Turkey’s Akbank sells $500mn of 5-year eurobonds at 6.80%

Turkey’s Akbank sells $500mn of 5-year eurobonds at 6.80%
By Akin Nazli in Belgrade July 1, 2020

Akbank, one of Turkey’s largest private lenders, has sold $500mn worth of USD-denominated senior unsecured eurobonds abroad. They are due February 2026 at a fixed coupon rate of 6.80%, the lender said on June 30 in a stock exchange filing.

Turkey’s five-year credit default swaps (CDS), treated as a volatile trading instrument by the markets, stood just below 500bp as of July 1.

Citigroup Global Markets Limited (Citi), Emirates NBD Capital Limited (Emirates NBD), ICBC Standard Bank Plc (ICBC), Merrill Lynch International (BofA), SMBC Nikko Capital Markets Limited (SMBC Nikko) and Standard Chartered Bank (SCB) acted as book-builders in the issuance, to be completed on July 8.

The deal on Akbank’s e RegS/144A benchmark papers comes amid expectations that emerging market investors have finally opened up for corporate and financial institution issuance, Global Capital noted.


In December, Akbank, controlled by Turkish conglomerate Sabanci Holding, received approval from the Capital Markets Board (SPK) to sell up to $2bn worth of papers abroad.

In January, it redeemed $500mn of 5-year eurobonds (US00972BAA70), which paid a 4% coupon.

The lender has $500mn of eurobonds due October 2022 (USM0375YAK49), which pay a 5% coupon.

It also has $500mn worth of 10-year eurobonds due October 2025 (US00971YAF79), which pay a 5.125% coupon.

Moody’s Investors Service sees Akbank at B3/Negative, six notches below investment grade, while Fitch Ratings has it at B+/Negative, four notches below investment grade.

Fitch Ratings rates Turkey at BB-/Stable, three notches below investment grade. Moody’s Rating Services rates Turkey at B1/Negative, four notches below investment grade, while Standard & Poor’s has the country at B+/Stable, also four notches below investment grade.

On July 1, Ukraine (S&P/B/Stable, Fitch/B/Stable, Moody’s/B3/Stable) was also in the market, looking to sell 12-year USD-denominated papers at 7.875%.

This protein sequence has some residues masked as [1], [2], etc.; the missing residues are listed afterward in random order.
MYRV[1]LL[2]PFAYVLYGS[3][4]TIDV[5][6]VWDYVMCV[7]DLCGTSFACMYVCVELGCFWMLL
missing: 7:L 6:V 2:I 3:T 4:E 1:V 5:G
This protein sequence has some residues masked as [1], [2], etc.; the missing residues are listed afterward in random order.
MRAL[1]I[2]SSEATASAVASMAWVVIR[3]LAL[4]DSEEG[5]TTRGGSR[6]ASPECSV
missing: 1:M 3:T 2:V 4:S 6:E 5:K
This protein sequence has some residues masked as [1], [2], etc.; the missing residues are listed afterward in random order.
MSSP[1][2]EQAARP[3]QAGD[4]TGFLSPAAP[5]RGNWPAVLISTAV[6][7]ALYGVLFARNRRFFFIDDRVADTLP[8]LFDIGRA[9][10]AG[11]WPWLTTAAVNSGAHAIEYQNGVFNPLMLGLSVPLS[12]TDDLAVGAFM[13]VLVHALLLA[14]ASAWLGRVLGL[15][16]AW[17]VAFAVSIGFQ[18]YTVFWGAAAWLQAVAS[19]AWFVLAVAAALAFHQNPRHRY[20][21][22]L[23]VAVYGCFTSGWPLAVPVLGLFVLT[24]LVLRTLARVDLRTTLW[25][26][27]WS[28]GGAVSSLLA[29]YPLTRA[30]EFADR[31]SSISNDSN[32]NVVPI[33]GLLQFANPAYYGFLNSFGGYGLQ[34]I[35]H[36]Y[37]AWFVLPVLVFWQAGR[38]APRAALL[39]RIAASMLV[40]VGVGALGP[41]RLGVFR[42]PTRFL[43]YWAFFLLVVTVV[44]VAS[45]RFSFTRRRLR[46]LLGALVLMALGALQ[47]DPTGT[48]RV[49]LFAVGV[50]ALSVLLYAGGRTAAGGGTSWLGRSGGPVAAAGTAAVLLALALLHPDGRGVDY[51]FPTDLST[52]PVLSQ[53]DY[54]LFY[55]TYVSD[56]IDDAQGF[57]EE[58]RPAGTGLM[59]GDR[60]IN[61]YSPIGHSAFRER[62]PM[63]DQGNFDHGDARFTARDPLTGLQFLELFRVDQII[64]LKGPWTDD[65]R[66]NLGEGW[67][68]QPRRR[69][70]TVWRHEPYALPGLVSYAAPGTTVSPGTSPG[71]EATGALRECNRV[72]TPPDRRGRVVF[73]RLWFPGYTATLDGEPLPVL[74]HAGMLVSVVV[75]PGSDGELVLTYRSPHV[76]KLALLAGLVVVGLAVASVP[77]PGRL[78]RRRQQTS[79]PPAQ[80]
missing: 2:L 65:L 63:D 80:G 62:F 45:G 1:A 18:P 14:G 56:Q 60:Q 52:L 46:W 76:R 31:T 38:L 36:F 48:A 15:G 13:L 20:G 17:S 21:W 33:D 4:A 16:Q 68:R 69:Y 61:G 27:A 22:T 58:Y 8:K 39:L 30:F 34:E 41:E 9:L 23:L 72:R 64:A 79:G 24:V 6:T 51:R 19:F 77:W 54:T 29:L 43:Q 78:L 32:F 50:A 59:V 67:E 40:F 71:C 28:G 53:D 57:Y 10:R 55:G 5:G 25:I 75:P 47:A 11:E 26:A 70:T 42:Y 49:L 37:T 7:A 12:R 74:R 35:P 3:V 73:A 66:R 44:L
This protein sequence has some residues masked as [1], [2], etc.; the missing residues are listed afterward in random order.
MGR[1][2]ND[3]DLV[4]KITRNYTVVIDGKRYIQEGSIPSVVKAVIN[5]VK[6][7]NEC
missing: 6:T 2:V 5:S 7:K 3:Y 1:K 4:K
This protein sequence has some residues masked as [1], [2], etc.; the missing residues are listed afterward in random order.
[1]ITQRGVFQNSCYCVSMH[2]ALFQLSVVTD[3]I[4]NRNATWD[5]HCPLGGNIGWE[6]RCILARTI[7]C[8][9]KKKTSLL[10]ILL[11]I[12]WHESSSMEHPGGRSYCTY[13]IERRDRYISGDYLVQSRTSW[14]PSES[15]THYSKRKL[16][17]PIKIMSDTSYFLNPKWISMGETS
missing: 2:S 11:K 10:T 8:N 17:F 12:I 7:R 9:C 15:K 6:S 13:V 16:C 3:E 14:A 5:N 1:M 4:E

Earlier, in JuneBelarus (Fitch/B/Stable, S&P/B/Stable, Moody’s/B3/Stable) placed $1.25bn of US dollar-denominated Eurobonds—a five-year tranche worth $500mn at 6.125% and a 10-year tranche amounting to $750mn at 6.375%.

On June 11Croatia (Fitch/BBB-/Stable, Moody’s/Ba2/Positive, S&P/BBB-/Stable) issued an 11-year, €2bn eurobond with a coupon of 1.5% and a yield of 1.643%.

On June 10Albania (S&P/B+/Stable, Moody’s/B1/Stable) issued a seven-year eurobond worth €650mn, with a coupon rate of 3.65%.

In April and May, almost all countries in Eastern Europe sold eurobonds. Those that didn’t are preparing for auctions.

On June 20, Bloomberg quoted unnamed people with knowledge of the matter as saying that Turkey Wealth Fund (TVF) was considering a eurobond issuance later this year of at least $2bn and would soon choose around half-a-dozen banks to help arrange the deal. The wealth fund is rated three levels below junk by Fitch Ratings with a stable outlook. The sources were also reported as saying that TVF was working on getting a grading from a second international rating firm.

The fund’s apparent weighing up of a decision on a eurobond sale is taking place with central banks around the world pursuing stimuli that are spurring a global rally in junk bonds, Bloomberg noted.

In the last auction held by a Turkish issuer prior to Akbank’s latest issuance, the Turkish Treasury in February sold $2bn of 5-year eurobonds with a 4.25% coupon and $2bn of a 10-year paper at 5.45%.



On June 5, the Turkish Treasury redeemed $2bn worth of eurobonds. They were sold in two parts, in 2005 and 2007, and pay a 7% coupon.

On May 18, it redeemed €2bn worth of eurobonds sold in two parts in 2010. They paid a 5.125% coupon.

In May, it tapped €1.64bn via one-year euro-denominated bonds and lease certificates with a 1.25% semi-annual coupon and $1.35bn from one-year USD-denominated bonds and lease certificates with a 1.75% semi-annual coupon from local lenders.

In March, the Treasury tapped €1.26bn from local lenders in EUR-denominated paper with a 0.75% semi-annual coupon.

In what’s left of 2020, the Treasury has Japanese yen (JPY) 60bn of samurai bonds maturing in December. 

According to the latest data, Turkey was obliged to refinance a total of $148bn in external debt, excluding obligations to foreign branches and affiliates, in the 12 months ahead as of end-April.



In May and June, there has been an acceleration in Turkish borrowers’ striking loan deals, while Akbank’s eurobond deal may open the way for other issuers, although the cost is high.



Turkish companies have obtained a total of €944mn worth of coronavirus (COVID-19) crisis financing from the European Bank for Reconstruction and Development (EBRD) so far, almost a quarter of the €4bn coronavirus package made available by the development bank.

The World Bank has also been active in providing coronavirus rescue financing to Turkey.